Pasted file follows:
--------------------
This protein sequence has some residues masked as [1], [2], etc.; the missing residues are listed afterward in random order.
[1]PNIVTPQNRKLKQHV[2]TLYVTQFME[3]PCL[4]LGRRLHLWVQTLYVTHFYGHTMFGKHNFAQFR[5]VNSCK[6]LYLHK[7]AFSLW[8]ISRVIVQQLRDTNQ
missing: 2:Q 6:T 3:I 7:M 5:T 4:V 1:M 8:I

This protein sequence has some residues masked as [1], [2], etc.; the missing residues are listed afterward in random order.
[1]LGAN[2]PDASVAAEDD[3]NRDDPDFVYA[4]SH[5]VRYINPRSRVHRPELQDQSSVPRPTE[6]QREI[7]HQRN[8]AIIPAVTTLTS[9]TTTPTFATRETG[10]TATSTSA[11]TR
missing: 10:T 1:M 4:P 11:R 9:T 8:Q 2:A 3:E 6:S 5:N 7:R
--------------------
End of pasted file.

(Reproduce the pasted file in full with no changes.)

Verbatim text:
This protein sequence has some residues masked as [1], [2], etc.; the missing residues are listed afterward in random order.
[1]PNIVTPQNRKLKQHV[2]TLYVTQFME[3]PCL[4]LGRRLHLWVQTLYVTHFYGHTMFGKHNFAQFR[5]VNSCK[6]LYLHK[7]AFSLW[8]ISRVIVQQLRDTNQ
missing: 2:Q 6:T 3:I 7:M 5:T 4:V 1:M 8:I

This protein sequence has some residues masked as [1], [2], etc.; the missing residues are listed afterward in random order.
[1]LGAN[2]PDASVAAEDD[3]NRDDPDFVYA[4]SH[5]VRYINPRSRVHRPELQDQSSVPRPTE[6]QREI[7]HQRN[8]AIIPAVTTLTS[9]TTTPTFATRETG[10]TATSTSA[11]TR
missing: 10:T 1:M 4:P 11:R 9:T 8:Q 2:A 3:E 6:S 5:N 7:R